Ghost Candidate in Georgia

On November 8, 2016, Tom Price won Georgia's sixth congressional district's election. The race's outcome and the congressional seat was predicted as safely Republican. While the outcome of the election was nothing out of the usual, Tom Price's opponent proved to be a literal mystery. As the state captain for Georgia, I reviewed all of the reported numbers from the election results to see where turn out was strong and where it can be improved. Rodney Stooksbury, Democrat, ran opposed to Price and lost by nearly 80,000 votes. Stooksbury gave Price a challenge in Dekalb, only trailing him by a few thousand votes. After the election, many Democrats have been reviewing election results in order to see what they can improve on next time. In Stooksbury's case, his campaigning methods could prove to be more elusive. That is because a series of events have led many to believe that Rodney Stooksbury is not a real person. Besides a ballotpedia paragrah about the race, I could not find any information, picture or any type of digital footprint of Rodney Stooksbury. Rodney Stooksbury had no website, no social media and "he" did no campaigning. In my search, I came across a news article of a reporter who investigated Rodney Stooksbury. The reporter went to the residence listed for him, but the house was vacant. They asked neighbors if they had any information and they all stated that they had never head of him. Ghost candidates have been a longstanding tradition in elections. They are a unique component of politics that everyone should be aware of. Sometimes, parties will register ghost candidates for ballots who have similar names to front runners in order to throw off voters, resulting in a loss in votes for the real candidate. The reason for Stooksbury serving as a ghost candidate for the sixth congressional district could be attributed to what happened after the general election. President-elect Trump appointed Tom Price as the secretary of health services after his presidential win. This will leave Price's seat up for grabs in a special election early next year. Did Republicans create Rodney Stooksbury as a democrat candidate in order to gauge the turn out of democrat voters?  Or was it the democratic party of Georgia who added a ghost candidate to the roster in order to gauge democratic voter turnout? Ghost candidates can be either a benefit or a detriment to a political party as a lot can be concluded by how much support they receive. Researching candidates online is an almost guaranteed way of ghost busting, also challenging the validity of candidates that are listed on ballots. Ghost or not, Stooksbury did gain support from many voters and this could be the silver lining that many democrats in Georgia are looking for.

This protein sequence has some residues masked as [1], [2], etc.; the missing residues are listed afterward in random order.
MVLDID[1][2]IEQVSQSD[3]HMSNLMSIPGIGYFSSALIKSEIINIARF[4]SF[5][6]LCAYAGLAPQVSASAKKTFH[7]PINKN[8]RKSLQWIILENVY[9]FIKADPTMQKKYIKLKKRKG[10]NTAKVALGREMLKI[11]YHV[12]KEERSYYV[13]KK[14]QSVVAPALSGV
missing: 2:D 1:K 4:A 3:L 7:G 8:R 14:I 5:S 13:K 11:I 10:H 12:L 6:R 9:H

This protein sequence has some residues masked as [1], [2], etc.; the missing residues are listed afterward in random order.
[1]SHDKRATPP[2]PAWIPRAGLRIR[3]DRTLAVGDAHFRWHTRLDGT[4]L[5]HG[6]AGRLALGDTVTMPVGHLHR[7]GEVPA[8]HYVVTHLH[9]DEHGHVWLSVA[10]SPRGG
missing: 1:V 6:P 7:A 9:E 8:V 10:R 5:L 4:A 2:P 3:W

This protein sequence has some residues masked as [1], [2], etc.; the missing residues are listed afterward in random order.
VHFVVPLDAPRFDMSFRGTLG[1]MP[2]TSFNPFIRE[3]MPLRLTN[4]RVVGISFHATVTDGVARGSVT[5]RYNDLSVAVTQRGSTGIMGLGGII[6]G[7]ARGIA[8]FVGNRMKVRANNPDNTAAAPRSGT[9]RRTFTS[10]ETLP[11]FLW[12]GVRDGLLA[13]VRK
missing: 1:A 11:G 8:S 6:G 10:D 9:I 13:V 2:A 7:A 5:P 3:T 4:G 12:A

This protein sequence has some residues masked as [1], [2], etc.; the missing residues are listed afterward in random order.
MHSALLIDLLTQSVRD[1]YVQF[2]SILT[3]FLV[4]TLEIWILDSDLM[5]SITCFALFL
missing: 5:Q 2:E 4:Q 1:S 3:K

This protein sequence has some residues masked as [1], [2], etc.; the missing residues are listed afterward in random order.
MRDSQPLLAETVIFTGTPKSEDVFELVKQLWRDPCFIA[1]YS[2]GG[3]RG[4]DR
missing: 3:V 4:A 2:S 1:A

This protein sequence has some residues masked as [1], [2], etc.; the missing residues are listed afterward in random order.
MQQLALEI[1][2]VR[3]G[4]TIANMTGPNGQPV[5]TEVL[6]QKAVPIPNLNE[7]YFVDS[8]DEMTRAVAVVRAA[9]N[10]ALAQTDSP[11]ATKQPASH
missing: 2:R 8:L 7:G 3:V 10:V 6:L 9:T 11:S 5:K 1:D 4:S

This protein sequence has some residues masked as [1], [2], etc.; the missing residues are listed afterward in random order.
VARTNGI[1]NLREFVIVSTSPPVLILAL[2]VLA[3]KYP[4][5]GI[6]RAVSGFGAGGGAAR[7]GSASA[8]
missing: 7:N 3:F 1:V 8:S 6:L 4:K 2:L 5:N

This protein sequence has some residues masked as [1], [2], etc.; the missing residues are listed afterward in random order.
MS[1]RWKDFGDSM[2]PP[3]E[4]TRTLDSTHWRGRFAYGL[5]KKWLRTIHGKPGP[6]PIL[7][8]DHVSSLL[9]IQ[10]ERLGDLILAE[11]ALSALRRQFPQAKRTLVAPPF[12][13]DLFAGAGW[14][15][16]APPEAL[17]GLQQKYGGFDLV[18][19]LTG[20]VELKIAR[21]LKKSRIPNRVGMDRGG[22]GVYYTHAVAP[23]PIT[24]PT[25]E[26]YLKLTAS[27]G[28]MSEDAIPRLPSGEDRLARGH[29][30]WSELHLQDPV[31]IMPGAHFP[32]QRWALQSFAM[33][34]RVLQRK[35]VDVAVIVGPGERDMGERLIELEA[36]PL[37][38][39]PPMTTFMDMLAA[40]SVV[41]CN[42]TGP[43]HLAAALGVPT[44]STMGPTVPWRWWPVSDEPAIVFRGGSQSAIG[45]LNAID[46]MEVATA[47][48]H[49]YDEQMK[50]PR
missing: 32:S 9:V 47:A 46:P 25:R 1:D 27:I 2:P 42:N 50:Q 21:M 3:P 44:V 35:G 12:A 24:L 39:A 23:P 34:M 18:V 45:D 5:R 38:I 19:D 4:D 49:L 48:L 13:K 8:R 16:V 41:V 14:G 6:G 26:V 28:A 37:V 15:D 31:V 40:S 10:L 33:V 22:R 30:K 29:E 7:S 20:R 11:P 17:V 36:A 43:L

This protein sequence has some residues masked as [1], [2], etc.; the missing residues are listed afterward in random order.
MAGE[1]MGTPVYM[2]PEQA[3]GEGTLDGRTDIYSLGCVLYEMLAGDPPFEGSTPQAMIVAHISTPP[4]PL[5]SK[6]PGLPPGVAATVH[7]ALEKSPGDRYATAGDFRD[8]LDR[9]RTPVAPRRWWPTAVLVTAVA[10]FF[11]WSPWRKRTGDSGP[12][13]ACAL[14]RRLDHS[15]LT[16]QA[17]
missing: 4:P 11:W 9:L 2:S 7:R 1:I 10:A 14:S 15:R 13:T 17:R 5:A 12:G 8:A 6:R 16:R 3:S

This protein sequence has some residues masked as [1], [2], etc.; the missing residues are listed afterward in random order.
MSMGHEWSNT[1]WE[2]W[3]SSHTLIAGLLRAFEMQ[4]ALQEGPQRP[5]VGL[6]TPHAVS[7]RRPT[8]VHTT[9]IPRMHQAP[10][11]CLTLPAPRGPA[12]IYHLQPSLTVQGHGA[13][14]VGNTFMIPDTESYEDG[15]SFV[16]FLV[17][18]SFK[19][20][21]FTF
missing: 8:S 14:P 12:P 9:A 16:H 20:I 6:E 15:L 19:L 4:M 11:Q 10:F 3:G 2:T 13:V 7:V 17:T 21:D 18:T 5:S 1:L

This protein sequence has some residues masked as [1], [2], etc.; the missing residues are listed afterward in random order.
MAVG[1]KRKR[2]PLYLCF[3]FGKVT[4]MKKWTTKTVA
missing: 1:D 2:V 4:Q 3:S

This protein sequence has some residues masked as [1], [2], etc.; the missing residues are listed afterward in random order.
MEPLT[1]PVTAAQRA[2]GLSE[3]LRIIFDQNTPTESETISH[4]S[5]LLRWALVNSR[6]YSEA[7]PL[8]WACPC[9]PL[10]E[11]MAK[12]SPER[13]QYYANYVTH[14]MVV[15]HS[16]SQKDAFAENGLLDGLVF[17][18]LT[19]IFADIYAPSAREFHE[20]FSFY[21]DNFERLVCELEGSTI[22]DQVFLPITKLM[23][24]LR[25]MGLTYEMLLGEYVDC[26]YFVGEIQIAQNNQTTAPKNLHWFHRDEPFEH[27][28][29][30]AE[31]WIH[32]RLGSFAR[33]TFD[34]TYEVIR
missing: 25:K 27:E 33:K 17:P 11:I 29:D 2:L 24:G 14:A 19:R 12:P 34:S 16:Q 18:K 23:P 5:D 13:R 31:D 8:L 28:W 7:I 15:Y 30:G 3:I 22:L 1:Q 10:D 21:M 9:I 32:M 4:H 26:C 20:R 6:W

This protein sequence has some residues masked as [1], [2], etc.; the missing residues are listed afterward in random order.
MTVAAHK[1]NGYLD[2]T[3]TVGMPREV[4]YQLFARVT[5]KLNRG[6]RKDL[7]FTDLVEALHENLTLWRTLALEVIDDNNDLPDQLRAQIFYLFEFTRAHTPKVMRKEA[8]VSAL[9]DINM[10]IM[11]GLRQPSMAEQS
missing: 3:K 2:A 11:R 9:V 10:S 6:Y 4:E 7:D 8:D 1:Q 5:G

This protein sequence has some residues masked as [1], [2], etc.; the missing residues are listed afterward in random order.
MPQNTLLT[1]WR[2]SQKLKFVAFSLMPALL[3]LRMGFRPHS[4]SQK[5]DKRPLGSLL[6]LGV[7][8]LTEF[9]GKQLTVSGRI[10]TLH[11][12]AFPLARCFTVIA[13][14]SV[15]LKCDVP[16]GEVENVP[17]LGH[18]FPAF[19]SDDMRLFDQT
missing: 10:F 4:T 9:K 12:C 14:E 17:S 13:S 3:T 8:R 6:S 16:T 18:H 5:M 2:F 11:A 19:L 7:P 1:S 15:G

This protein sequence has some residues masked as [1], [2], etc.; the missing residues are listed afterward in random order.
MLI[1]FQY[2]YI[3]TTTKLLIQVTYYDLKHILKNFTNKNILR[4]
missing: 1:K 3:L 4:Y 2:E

Tamelonie Thomas